In Our Time, Mrs. Dalloway, and World War I

Both published in 1925, In Our Time by Ernest Hemingway and Mrs. Dalloway by Virginia Woolf chronicle the effects of World War I on society.  While these texts may seem different in the nature that they are narrated, they collectively contribute to the narrative of the post-war experience.  Hemingway’s short stories detail some of the societal reasons as to why young men were pushed to fight for their countries, whereas Woolf’s novel demonstrates the aftereffects of the violence and death.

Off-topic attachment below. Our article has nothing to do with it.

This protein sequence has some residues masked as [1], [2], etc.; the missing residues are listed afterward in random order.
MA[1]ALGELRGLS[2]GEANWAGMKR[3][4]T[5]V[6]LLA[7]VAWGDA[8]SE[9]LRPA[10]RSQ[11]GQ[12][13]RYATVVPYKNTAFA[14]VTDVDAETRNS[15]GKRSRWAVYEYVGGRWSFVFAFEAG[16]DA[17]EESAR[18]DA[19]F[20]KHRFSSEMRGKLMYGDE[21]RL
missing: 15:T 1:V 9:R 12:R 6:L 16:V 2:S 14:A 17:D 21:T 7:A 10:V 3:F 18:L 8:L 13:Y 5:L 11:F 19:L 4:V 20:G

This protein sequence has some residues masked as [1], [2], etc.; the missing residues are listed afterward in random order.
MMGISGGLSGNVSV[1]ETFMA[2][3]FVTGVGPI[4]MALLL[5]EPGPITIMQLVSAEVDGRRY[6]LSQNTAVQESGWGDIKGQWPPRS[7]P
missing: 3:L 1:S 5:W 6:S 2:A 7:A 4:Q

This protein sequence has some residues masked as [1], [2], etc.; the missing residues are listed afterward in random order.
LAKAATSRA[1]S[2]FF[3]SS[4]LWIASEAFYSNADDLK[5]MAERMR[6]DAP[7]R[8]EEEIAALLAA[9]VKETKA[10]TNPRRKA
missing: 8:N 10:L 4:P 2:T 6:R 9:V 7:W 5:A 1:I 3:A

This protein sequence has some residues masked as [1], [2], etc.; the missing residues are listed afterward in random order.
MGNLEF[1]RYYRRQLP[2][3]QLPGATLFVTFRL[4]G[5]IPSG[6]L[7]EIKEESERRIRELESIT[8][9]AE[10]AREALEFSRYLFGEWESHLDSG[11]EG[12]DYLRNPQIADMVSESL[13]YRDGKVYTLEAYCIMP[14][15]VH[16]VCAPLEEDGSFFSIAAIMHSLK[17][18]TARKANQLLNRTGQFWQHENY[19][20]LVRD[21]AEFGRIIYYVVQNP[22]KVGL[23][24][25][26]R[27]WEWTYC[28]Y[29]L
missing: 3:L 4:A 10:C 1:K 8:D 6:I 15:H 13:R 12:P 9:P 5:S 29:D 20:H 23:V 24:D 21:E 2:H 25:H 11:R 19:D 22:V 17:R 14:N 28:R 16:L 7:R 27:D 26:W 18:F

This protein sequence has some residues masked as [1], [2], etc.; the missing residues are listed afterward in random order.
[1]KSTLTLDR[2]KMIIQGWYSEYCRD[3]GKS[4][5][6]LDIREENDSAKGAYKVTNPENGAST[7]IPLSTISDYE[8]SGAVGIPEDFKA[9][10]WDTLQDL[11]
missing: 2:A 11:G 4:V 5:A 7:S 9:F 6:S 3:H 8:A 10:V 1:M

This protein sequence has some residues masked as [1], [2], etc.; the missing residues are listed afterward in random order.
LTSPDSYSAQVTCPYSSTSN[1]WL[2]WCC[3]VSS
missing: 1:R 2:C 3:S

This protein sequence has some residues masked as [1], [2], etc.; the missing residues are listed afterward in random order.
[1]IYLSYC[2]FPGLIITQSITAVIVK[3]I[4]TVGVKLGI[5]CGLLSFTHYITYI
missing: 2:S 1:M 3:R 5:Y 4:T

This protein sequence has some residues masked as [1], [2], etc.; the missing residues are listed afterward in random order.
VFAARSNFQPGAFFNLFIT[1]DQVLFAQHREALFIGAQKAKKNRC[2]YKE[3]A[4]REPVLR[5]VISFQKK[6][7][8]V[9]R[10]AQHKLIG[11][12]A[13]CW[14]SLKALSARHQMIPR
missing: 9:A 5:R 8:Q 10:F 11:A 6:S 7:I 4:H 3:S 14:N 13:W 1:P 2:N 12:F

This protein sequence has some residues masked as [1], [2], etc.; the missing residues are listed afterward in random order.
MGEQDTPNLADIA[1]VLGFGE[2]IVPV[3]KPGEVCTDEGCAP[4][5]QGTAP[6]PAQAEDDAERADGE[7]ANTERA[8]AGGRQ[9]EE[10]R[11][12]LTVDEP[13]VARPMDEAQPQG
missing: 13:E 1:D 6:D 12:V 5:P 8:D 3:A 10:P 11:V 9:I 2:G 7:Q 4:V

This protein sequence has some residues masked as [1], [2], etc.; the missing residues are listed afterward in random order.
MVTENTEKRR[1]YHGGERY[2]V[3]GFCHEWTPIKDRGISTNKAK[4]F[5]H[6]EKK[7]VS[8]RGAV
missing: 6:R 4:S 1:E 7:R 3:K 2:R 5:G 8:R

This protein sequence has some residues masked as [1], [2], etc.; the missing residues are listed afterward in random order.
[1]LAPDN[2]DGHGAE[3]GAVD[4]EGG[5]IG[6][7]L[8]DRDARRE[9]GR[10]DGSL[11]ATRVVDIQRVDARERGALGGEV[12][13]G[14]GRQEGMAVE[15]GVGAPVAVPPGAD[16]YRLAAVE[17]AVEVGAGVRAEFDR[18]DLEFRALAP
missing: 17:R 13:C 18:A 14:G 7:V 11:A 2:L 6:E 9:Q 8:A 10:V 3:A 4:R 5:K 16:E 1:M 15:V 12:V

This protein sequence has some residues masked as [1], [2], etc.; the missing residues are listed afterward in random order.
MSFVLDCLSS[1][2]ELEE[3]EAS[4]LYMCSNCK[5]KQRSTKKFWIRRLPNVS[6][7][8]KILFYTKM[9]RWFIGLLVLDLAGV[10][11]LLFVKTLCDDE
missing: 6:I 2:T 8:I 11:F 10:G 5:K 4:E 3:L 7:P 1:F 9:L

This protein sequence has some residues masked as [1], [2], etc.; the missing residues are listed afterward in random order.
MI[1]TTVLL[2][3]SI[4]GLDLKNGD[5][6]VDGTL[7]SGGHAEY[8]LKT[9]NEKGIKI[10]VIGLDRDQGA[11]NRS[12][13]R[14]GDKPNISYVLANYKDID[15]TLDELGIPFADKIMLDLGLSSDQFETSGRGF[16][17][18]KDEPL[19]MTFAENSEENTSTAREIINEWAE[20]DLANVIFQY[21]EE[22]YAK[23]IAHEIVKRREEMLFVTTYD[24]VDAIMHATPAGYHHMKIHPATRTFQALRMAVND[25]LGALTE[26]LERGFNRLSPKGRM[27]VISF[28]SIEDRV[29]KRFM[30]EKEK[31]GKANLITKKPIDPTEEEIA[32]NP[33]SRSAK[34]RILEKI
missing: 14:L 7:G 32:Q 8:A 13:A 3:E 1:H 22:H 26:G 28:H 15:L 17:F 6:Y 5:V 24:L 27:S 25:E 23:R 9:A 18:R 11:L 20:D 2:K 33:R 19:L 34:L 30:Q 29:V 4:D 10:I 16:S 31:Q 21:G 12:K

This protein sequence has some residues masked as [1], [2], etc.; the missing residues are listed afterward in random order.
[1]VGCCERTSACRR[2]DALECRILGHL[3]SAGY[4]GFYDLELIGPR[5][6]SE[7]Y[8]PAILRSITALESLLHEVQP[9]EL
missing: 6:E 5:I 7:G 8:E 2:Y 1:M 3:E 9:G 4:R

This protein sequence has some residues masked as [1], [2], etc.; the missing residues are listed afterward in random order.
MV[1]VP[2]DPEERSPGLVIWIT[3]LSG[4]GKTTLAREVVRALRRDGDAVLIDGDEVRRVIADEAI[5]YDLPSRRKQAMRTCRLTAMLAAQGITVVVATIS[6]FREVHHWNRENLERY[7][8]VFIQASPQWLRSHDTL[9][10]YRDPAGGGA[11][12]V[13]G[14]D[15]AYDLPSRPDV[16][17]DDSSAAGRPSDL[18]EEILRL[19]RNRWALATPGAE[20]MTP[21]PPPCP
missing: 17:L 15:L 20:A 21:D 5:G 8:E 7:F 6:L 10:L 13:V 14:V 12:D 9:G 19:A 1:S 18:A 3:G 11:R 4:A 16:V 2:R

As evident through one of Hemingway’s main characters, Nick, pride and masculinity often played a large role in society’s general push toward violence in the first place.  Nick strives to gain his father’s approval throughout the course of the short stories, while also aiming to be a brave man through his efforts in war.  Woolf contradicts some of these societal influences through her descriptions of Septimus’s struggles; although he fought for his nation and lived, he still suffers from fear and anxiety after the war’s end.  These narratives piece together important information about the human condition in the wake of violence and destruction, largely responding to the incidents that occurred during World War I.